How to apply your CSS to your HTML

How to apply your CSS to your HTML

There are three different ways to apply CSS to an HTML document that you'll commonly come across, some more useful than others. Here we'll briefly review each one.

External stylesheet

You've already seen external stylesheets in the previous lesson, but not by that name. An external stylesheet is when you have your CSS written in a separate file with a .css extension, and you reference it from an HTML <link> element. The HTML file looks something like this:

<!DOCTYPE html>
<html>
  <head>
    <meta charset="utf-8">
    <title>My First CSS Example</title>
    <link rel="stylesheet" href="style.css"> <!--This will link to your css file saved as .css-->
  </head>
  <body>
    <h1>Welcome to my Website!</h1>
    <p>My first CSS example</p>
  </body>
</html>

And the CSS file:

h1 {
  color: orange;
  background-color: black;
  border: 1px solid black;
}

p {
  color: red;
}

This method is arguably the best, as you can use one stylesheet to style multiple documents, and would only need to update the CSS in one place if changes were needed.

Internal stylesheet

An internal stylesheet is where you don't have an external CSS file, but instead place your CSS inside a <style> element, contained inside the HTML head. So the HTML would look like this:

<!DOCTYPE html>
<html>
  <head>
    <meta charset="utf-8">
    <title>My First CSS Example</title>
    <style>
      h1 {
        color: orange;
        background-color: black;
        border: 1px solid black;
      }

      p {
        color: red;
      }
    </style>
  </head>
  <body>
    <h1>Welcome to my Website!</h1> 
<p>My first CSS example</p>
</html>

This can be useful in some circumstances (maybe you're working with a content management system where you can't modify the CSS files directly), but it isn't quite as efficient as external stylesheets — in a website, the CSS would need to be repeated across every page, and updated in multiple places if changes were required.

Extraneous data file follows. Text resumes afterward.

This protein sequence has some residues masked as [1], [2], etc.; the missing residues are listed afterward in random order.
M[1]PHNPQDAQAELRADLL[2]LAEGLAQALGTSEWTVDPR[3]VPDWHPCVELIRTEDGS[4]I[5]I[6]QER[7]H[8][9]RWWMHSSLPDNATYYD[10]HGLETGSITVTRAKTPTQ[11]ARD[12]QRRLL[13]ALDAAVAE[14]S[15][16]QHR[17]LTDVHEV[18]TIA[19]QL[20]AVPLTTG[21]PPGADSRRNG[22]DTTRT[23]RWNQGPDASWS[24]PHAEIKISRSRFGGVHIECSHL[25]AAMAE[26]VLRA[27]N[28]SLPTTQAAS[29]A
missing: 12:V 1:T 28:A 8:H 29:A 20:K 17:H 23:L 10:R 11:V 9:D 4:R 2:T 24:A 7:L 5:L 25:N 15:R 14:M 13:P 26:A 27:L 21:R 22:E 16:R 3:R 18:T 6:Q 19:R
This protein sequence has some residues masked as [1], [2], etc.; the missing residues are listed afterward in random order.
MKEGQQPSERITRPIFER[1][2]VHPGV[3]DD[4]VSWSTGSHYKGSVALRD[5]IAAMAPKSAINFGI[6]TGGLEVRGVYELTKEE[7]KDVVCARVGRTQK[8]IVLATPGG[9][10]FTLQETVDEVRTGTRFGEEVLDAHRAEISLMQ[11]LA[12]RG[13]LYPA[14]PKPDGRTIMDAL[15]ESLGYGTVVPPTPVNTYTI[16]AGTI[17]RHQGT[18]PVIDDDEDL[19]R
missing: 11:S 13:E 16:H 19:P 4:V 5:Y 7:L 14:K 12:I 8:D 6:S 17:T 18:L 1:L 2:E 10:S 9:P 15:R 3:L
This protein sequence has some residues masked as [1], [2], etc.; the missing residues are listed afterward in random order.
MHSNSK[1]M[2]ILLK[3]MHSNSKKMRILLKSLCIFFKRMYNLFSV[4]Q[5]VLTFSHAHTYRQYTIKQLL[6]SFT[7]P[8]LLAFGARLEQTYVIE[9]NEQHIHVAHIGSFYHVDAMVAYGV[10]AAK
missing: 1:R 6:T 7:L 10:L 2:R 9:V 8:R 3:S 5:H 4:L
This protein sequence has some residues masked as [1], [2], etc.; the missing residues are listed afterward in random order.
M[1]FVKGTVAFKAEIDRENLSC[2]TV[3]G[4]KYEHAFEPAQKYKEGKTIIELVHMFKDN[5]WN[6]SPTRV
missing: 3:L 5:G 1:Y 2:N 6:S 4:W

Inline styles

Inline styles are CSS declarations that affect one element only, contained within a style attribute:

<!DOCTYPE html>
<html>
  <head>
    <meta charset="utf-8">
    <title>My First CSS Example</title>
  </head>
  <body>
    <h1 style="color: blue;background-color: yellow;border: 1px solid black;">Welcome to my Website!!</h1>
    <p style="color:red;">My first CSS example</p>
  </body>
</html>

Please don't do this, unless you really have to! It is really bad for maintenance (you might have to update the same information multiple times per document), and it also mixes your presentational CSS information with your HTML structural information, making the CSS harder to read and understand. Keeping your different types of code separated and pure makes for a much easier job for all who work on the code.

The only time you might have to resort to using inline styles is when your working environment is really restrictive (perhaps your CMS only allows you to edit the HTML body.)

CSS OUTLINE